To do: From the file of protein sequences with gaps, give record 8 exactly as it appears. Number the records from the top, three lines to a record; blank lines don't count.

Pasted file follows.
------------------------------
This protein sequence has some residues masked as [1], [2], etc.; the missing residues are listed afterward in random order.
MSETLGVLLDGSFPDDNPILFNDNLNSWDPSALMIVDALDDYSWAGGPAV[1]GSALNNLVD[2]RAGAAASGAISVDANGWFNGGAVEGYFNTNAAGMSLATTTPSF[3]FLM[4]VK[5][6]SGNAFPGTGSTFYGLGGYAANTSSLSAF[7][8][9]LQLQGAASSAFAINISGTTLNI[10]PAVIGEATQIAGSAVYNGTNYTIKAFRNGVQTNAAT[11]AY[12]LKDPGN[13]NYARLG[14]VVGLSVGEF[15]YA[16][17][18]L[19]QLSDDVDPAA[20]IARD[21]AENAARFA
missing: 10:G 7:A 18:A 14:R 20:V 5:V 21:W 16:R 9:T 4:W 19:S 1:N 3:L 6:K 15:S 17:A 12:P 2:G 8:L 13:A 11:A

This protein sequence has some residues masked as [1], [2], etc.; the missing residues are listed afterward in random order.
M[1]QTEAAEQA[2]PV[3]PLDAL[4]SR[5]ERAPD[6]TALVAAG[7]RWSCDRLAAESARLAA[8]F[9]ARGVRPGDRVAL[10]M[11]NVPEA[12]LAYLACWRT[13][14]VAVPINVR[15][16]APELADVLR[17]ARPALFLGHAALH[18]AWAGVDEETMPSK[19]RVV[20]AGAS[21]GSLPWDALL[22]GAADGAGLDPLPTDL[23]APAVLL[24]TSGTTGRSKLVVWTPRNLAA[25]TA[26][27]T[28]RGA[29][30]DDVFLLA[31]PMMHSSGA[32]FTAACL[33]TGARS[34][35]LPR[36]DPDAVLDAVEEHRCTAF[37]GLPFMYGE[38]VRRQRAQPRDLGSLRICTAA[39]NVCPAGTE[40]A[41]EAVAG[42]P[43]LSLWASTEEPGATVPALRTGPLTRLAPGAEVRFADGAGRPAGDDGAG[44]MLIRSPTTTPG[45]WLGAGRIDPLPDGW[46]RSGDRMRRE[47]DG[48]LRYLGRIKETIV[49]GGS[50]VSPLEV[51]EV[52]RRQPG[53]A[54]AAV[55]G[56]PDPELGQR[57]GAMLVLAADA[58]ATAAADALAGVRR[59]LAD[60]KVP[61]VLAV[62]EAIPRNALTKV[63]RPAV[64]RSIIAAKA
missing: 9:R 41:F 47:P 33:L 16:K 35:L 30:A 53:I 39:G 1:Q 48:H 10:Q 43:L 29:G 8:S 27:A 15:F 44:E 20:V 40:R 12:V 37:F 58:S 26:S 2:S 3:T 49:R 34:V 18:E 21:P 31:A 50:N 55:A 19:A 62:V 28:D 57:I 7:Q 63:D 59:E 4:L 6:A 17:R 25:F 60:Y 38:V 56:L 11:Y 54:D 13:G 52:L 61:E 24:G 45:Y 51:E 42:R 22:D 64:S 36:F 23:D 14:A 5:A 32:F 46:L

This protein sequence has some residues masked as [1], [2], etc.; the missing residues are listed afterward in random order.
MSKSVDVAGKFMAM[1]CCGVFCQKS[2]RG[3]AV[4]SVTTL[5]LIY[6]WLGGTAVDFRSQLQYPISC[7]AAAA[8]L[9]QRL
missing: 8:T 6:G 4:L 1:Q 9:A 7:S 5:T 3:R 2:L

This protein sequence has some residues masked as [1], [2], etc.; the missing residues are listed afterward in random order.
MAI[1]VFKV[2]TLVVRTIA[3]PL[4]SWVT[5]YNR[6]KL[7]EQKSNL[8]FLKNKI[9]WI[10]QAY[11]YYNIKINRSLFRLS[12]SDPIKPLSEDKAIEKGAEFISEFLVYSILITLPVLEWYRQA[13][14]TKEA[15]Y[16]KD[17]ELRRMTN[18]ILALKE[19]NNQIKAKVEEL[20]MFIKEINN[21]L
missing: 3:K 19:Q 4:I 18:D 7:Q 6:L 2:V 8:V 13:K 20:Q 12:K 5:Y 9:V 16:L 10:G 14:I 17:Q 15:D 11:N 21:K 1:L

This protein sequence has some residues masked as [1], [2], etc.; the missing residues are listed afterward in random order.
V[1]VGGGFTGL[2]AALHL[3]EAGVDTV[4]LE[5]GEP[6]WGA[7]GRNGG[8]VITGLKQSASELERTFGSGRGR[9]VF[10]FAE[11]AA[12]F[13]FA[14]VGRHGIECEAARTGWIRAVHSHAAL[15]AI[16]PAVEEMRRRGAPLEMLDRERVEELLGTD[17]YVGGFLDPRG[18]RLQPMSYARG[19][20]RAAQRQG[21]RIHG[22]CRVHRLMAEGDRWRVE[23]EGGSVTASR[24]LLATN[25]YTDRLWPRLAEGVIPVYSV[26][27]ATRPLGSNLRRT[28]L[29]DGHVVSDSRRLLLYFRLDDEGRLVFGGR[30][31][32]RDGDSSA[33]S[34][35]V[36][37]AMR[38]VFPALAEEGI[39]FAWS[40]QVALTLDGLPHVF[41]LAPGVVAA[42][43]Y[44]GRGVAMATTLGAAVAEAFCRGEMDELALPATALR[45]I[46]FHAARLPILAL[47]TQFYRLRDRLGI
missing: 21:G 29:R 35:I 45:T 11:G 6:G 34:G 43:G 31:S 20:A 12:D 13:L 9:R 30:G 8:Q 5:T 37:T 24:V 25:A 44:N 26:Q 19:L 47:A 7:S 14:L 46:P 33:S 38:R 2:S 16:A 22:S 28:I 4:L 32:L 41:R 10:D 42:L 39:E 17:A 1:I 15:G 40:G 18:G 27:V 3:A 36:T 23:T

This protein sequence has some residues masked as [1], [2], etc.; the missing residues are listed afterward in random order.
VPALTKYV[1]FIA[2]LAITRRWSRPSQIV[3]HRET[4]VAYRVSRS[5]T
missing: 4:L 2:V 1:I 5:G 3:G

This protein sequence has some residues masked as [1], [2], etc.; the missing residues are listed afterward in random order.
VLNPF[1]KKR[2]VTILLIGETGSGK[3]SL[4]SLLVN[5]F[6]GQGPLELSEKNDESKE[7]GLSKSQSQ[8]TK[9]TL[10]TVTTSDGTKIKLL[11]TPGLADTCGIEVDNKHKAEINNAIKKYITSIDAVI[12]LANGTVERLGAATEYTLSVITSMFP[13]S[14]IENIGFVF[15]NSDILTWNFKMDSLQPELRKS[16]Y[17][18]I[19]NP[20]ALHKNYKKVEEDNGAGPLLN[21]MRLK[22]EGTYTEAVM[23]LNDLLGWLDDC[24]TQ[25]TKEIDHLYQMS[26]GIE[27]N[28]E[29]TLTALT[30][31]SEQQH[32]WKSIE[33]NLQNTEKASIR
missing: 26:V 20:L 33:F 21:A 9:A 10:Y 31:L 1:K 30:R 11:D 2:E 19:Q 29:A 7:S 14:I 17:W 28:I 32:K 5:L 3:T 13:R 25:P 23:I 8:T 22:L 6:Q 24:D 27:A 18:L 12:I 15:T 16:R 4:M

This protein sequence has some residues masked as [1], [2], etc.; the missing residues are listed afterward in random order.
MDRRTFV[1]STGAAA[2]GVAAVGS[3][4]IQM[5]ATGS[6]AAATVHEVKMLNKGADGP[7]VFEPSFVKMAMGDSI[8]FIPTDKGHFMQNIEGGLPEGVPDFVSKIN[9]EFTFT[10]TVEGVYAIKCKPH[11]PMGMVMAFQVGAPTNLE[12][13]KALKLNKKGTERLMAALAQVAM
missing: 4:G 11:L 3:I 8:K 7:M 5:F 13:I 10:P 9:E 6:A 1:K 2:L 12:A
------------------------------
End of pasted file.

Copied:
This protein sequence has some residues masked as [1], [2], etc.; the missing residues are listed afterward in random order.
MDRRTFV[1]STGAAA[2]GVAAVGS[3][4]IQM[5]ATGS[6]AAATVHEVKMLNKGADGP[7]VFEPSFVKMAMGDSI[8]FIPTDKGHFMQNIEGGLPEGVPDFVSKIN[9]EFTFT[10]TVEGVYAIKCKPH[11]PMGMVMAFQVGAPTNLE[12][13]KALKLNKKGTERLMAALAQVAM
missing: 4:G 11:L 3:I 8:K 7:M 5:F 13:I 10:P 9:E 6:A 1:K 2:L 12:A